Although regulation poses a significant challenge, a further issue is a lack of awareness about changing regulation among MGAs, particularly outside the UK. In the US, larger MGAs tend to be aware of the new regulatory requirements and are talking to their principals in London about it. However, the message simply hasn’t got through to many mid-size and smaller MGAs. Despite the quality of an MGA’s underwriting, if conduct reporting is lacking capacity providers will have little choice but to discontinue those relationships.

A further difficulty MGAs face stems from the decline in rates over several years. Five years ago inefficient models and non-compliance were less of an issue. With rates continuing to fall, added to the changes in regulation, the market is under considerable pressure. Faced with these challenges there is a need for MGAs to improve efficiency and to comply with the requirements, and support is available from specialist firms that guarantee both.

The limitations of bordereaux are also exacerbating these regulatory and an operational challenges. Much effort is being spent on making bordereau management more efficient, but with all parties still duplicating work, this is not a long-term solution. The qualitative analysis required by regulators about workflow and service level agreements etc. cannot be captured by bordereaux as it is a numeric format. As regulation will only grow, so bordereaux will become increasingly unable to fulfil market requirements. It is one thing to produce data, but another to produce accurate data and yet another to analyse it appropriately. For instance, audits show that at least half of coverholders and third part administrators with claims authority habitually state the wrong year of account on claims bordereaux. Such additional requirements and the sheer volume of information now required is prompting many in the market to move toward straight-through processing, which is faster and reduces the potential for error. Employing this technology is something that will further help to sustain the MGA model as monthly or quarterly work flow-related reports become the norm.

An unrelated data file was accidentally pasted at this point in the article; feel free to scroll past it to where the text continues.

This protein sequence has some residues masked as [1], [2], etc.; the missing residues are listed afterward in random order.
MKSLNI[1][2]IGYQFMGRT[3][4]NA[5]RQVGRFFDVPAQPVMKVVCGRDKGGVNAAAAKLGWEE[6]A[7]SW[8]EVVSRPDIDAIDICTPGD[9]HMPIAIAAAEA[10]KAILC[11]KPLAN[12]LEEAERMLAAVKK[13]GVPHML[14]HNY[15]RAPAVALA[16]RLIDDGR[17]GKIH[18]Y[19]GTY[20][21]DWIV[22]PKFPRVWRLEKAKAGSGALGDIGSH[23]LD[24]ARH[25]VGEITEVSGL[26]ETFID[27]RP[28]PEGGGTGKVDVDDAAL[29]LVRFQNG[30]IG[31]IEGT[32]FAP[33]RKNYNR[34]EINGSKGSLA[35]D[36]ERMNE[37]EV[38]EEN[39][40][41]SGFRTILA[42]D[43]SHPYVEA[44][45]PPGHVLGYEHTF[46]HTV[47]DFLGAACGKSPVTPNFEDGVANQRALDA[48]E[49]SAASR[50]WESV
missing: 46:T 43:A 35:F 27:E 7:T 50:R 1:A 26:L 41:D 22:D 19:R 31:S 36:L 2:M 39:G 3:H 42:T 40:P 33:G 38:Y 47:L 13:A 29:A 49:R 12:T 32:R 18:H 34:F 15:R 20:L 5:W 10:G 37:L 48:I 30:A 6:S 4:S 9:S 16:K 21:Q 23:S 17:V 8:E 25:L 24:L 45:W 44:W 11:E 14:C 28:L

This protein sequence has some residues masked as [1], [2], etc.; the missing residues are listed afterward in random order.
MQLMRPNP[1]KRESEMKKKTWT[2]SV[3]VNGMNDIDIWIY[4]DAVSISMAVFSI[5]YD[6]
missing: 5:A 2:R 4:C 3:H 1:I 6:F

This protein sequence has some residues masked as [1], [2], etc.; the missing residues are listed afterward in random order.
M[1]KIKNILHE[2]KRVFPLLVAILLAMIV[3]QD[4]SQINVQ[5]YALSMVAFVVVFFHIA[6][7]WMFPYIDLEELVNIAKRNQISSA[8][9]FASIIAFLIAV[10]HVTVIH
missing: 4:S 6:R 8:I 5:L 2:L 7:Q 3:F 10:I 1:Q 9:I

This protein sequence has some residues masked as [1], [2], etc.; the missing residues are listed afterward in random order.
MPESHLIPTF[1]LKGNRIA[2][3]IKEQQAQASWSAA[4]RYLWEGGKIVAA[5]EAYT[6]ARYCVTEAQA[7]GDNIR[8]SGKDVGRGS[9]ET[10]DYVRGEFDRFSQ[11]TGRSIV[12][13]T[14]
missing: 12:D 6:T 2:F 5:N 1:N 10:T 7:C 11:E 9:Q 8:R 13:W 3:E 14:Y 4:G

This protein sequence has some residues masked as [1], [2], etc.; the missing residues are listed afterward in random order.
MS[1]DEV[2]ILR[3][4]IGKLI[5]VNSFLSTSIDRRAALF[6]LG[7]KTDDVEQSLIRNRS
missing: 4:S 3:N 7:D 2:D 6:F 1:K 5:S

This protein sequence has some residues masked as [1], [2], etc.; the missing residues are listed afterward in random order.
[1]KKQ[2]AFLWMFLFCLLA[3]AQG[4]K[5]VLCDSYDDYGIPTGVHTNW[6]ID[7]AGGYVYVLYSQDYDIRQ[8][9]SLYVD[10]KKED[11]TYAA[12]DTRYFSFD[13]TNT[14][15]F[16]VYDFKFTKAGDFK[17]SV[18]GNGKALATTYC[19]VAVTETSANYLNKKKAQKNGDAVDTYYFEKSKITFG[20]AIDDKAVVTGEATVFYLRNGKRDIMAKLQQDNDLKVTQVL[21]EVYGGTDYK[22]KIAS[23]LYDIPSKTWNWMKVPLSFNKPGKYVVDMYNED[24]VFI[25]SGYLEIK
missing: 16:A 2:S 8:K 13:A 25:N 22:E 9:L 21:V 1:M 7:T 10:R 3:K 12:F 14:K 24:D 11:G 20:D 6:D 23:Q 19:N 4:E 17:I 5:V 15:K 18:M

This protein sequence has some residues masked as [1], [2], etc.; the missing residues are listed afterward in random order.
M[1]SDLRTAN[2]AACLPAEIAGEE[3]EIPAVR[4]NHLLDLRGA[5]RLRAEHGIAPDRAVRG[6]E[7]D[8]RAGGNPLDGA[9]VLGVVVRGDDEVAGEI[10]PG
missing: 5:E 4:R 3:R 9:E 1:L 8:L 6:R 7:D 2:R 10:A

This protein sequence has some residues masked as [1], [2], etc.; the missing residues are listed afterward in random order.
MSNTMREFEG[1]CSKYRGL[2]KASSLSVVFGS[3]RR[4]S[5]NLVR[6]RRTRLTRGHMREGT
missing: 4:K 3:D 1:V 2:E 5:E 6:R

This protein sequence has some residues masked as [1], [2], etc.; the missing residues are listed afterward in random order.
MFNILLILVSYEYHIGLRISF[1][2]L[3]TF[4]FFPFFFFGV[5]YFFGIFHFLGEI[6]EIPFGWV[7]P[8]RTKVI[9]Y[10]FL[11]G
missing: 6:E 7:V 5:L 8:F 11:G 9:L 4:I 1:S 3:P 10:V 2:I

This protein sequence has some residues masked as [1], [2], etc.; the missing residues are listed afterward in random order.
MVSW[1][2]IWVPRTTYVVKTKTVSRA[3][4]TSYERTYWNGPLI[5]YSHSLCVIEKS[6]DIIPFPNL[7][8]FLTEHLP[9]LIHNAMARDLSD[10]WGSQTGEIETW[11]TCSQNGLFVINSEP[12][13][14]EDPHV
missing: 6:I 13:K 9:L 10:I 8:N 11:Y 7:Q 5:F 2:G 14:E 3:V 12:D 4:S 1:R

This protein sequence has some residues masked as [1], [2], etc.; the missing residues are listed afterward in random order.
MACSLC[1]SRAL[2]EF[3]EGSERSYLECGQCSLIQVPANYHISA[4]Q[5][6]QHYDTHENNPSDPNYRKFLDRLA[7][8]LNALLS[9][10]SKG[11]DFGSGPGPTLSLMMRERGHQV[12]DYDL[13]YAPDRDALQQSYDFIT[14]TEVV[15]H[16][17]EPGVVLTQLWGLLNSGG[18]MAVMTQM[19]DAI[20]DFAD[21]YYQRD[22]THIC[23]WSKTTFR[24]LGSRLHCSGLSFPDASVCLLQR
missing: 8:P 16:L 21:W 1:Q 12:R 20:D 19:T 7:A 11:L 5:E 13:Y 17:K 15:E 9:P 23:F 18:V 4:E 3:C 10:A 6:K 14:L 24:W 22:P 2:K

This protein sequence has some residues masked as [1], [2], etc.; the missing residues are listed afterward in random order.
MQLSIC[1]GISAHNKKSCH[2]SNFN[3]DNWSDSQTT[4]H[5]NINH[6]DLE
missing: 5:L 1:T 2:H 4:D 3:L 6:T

The convergence of these combined pressures is likely to mean there will be fewer MGAs in the near future. Lloyd’s delegated authority premium, around a third of its total, will be affected should MGAs decide to switch to non-Lloyd’s capacity in significant numbers. This could further be detrimental to the UK’s balance of payments. However, Lloyd’s is alive to this which is why making Lloyd’s easier to do business with is at the top of the agenda for its Target Operating Model initiative. Ultimately MGAs are resilient beasts often run by keen-minded entrepreneurs so, while these issues are unlikely to break the model, individual firms will have to work hard to adapt in order to prevail.